Veteran Ph.D. student tackles robots in space

 

November 9, 2017

John Filleau, Ph.D. student in electrical and computer engineering, has dreams of sending robots into space. With his research in multi-agent dependability, one day he hopes to send a swarm of robots to an asteroid to mine minerals, or to send them to another planet to build structures before humans get there.

But Filleau didn’t always know about his interest in engineering.

As a high school senior, Filleau applied to schools where he could pursue his desire of becoming a scientist. But when no one accepted him he went with Plan B: join the military.

“The air force beat a work ethic into me, which really helped me be able to succeed in school and continue my education at Carnegie Mellon. It also helped me have a wider sense of the world, that everyone has something to offer,” said Filleau.

While stationed in Florida, Filleau enrolled at night classes at the closest community college before transferring to the University of West Florida. He completed his degree amidst deployments to Iraq, post-earthquake humanitarian missions to Haiti, and missions elsewhere.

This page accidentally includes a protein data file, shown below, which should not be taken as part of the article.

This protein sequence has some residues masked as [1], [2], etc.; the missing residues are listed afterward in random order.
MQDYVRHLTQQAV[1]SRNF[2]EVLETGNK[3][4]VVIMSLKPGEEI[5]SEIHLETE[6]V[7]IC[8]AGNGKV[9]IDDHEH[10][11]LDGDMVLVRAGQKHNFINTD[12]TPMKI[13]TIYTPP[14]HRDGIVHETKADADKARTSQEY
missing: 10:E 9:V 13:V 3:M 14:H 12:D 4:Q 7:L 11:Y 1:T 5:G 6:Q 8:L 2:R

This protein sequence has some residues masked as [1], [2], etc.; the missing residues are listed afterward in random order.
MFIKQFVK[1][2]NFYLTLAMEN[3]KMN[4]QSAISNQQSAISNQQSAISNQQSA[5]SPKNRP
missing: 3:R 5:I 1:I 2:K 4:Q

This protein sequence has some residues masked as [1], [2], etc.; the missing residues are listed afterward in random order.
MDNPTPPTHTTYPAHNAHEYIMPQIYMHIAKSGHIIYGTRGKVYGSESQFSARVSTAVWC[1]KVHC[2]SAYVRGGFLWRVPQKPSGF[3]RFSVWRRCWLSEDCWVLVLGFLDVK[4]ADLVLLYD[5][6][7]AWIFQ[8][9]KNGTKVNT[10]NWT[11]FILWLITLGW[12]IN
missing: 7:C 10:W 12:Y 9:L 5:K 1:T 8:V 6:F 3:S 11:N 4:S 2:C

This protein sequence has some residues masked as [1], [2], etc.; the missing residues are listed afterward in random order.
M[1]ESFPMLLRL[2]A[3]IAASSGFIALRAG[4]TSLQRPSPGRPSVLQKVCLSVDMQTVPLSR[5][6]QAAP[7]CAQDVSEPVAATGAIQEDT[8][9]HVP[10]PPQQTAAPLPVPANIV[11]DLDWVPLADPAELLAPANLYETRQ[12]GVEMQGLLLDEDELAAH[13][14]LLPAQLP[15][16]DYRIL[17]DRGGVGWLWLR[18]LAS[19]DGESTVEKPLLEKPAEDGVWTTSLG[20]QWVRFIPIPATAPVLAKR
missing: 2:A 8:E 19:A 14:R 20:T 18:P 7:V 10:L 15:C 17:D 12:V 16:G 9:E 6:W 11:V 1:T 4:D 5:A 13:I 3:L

In the air force, Filleau worked tactical communications where he was tackling a new problem everyday. His team was deployed to a new location, would set up their tents and communications systems, complete the mission, then break it down three to thirty days later. New problems would crop up everyday—like learning how to recover files from a corrupted thumb drive over a 12-hour period.

“I would contrast that with here, as a Ph.D. student, where I need to plan ahead more and use time management. In the air force, I was in crisis mode. Everyday comes with a new problem you’ve never seen before,” explained Filleau.

Filleau is taking an empirical approach to his research in multi-agent dependability—or making sure systems do what they are supposed to do and don’t do what they’re not supposed to do. For example, if someone with an ornate hat crosses the path of a self-driving car, will the human recognition sensors detect that this person is a human?

He’s applying these principles to multi-agent systems, a field with growing applications in military operations, search and rescue, mining, forestry, among others. Filleau hopes to apply it in space.  

“When I got to Carnegie Mellon everyone was way smarter than me, and that’s a good environment to be in,” said Filleau. “But for me, people are the best part of every experience. I’ve made friends here I’ll have for life. It’s not just about the research or the networking or the job prospects, it’s getting a fresh point of view from everybody I meet. And I’d say the same about my time in the Air Force.”